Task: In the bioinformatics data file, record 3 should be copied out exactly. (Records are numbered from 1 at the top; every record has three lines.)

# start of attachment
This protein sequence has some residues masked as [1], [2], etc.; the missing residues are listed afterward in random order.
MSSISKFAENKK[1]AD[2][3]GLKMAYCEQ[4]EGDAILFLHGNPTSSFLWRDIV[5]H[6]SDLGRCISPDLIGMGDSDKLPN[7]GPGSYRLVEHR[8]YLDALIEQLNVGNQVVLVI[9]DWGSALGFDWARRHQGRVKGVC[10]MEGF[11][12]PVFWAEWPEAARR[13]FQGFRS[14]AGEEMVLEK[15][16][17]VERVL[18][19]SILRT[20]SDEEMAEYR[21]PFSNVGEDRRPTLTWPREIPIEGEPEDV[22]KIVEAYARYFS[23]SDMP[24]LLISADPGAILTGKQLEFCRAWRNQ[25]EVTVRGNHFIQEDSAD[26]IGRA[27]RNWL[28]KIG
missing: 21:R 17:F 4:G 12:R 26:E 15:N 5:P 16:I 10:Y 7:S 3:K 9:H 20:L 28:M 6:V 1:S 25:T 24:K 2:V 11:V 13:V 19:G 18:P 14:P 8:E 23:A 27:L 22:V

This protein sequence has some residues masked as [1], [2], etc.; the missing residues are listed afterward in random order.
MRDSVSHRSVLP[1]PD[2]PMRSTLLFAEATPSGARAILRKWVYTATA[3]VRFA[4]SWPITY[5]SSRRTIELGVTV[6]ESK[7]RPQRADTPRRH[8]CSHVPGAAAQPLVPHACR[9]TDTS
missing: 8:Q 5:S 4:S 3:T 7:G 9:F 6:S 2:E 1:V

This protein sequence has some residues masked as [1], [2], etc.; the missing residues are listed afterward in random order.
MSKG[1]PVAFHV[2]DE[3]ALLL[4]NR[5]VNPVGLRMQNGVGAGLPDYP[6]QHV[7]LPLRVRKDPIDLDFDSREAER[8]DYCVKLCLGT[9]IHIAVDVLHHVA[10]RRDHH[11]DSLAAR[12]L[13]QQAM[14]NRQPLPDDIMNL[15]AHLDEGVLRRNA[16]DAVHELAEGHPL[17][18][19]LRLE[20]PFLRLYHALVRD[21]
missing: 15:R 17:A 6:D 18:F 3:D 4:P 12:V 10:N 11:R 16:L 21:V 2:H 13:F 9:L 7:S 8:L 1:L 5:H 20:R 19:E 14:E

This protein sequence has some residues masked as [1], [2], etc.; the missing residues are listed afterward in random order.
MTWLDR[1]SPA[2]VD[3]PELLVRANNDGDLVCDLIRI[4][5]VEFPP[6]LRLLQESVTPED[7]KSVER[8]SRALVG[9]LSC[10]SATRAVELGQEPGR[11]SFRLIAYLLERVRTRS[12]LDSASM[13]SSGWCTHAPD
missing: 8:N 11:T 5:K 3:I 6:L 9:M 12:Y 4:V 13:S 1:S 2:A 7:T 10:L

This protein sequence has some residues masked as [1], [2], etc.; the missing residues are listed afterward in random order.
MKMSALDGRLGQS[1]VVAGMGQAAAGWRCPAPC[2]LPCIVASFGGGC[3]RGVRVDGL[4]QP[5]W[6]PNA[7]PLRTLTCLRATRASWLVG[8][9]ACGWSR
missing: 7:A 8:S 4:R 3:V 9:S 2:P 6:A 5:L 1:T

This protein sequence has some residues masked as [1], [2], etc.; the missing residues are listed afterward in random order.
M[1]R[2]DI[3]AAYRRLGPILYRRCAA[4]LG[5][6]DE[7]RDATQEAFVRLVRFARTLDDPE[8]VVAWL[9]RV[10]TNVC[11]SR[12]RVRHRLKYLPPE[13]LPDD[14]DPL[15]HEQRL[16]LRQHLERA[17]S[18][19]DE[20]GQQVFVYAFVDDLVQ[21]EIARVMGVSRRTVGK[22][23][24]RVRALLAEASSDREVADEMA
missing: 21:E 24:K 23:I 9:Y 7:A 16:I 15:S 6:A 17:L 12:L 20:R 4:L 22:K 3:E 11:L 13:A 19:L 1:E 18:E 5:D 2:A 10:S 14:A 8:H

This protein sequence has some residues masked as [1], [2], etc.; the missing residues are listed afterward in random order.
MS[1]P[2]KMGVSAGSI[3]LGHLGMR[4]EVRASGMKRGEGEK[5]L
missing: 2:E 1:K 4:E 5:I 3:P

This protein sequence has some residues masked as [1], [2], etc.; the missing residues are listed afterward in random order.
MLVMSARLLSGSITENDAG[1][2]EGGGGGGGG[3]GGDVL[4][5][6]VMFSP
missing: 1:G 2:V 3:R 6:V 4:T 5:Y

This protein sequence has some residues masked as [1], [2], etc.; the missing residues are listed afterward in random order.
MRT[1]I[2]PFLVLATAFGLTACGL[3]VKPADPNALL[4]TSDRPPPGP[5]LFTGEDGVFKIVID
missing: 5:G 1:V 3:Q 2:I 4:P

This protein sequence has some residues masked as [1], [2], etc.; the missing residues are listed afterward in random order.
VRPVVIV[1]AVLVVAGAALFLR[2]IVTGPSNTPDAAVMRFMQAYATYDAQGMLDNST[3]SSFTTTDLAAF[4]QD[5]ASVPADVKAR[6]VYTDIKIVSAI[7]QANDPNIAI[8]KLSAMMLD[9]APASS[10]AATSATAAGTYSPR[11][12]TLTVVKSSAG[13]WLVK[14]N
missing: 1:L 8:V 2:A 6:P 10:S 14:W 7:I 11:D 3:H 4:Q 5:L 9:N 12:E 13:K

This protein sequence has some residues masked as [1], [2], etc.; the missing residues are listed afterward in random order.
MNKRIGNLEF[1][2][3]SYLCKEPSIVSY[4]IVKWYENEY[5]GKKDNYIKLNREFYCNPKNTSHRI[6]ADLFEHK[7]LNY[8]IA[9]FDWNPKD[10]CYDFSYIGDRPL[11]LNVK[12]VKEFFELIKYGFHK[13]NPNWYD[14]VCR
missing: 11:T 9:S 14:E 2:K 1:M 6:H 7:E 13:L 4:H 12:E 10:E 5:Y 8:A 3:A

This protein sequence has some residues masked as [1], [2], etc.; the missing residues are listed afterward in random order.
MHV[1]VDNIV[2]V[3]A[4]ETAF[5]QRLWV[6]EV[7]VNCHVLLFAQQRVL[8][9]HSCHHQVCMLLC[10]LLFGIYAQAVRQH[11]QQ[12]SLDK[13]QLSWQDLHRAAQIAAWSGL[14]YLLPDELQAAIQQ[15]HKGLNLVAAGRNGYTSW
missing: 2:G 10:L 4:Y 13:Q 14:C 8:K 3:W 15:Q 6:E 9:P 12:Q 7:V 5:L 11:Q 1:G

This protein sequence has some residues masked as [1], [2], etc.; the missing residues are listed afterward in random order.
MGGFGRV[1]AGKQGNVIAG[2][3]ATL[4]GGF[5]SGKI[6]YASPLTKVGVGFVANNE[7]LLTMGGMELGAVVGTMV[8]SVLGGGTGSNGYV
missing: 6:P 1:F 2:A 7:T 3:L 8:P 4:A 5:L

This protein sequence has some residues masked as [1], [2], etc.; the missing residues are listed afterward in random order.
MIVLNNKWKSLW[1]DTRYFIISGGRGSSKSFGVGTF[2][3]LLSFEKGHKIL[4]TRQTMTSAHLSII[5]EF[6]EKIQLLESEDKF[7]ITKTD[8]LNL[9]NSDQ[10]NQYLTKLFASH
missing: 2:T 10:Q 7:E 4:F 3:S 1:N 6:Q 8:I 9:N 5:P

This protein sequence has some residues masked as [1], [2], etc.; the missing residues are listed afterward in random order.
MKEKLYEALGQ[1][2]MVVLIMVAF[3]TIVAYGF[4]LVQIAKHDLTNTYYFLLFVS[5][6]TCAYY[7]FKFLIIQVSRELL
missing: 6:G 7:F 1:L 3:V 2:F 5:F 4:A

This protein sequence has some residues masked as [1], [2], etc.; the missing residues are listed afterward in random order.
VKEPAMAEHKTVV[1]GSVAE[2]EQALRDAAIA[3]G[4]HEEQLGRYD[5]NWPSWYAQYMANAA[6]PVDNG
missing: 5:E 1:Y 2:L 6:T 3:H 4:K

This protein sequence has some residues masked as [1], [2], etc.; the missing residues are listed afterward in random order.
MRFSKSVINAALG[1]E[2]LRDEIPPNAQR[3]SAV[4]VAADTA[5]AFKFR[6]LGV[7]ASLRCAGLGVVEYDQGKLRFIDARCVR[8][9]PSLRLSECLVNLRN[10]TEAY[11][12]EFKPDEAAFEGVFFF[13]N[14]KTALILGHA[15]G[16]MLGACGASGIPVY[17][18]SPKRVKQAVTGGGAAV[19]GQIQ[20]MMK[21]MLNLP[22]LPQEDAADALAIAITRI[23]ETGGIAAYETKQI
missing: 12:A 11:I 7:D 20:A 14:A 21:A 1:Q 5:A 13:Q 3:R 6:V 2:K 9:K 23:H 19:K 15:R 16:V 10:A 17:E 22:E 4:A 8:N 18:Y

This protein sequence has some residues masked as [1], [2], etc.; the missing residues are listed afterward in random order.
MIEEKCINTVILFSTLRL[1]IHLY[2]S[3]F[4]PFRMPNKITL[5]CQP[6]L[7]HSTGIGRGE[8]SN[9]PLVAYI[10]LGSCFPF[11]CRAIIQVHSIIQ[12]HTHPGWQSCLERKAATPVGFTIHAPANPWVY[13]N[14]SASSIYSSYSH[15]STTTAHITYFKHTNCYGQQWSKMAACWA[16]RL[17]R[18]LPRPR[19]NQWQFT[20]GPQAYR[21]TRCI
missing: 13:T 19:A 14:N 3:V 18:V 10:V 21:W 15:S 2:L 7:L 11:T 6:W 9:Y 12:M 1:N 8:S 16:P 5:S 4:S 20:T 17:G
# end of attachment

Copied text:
This protein sequence has some residues masked as [1], [2], etc.; the missing residues are listed afterward in random order.
MSKG[1]PVAFHV[2]DE[3]ALLL[4]NR[5]VNPVGLRMQNGVGAGLPDYP[6]QHV[7]LPLRVRKDPIDLDFDSREAER[8]DYCVKLCLGT[9]IHIAVDVLHHVA[10]RRDHH[11]DSLAAR[12]L[13]QQAM[14]NRQPLPDDIMNL[15]AHLDEGVLRRNA[16]DAVHELAEGHPL[17][18][19]LRLE[20]PFLRLYHALVRD[21]
missing: 15:R 17:A 6:D 18:F 3:D 4:P 12:V 10:N 11:R 16:L 21:V 2:H 13:F 9:L 7:S 8:L 1:L 5:H 20:R 19:E 14:E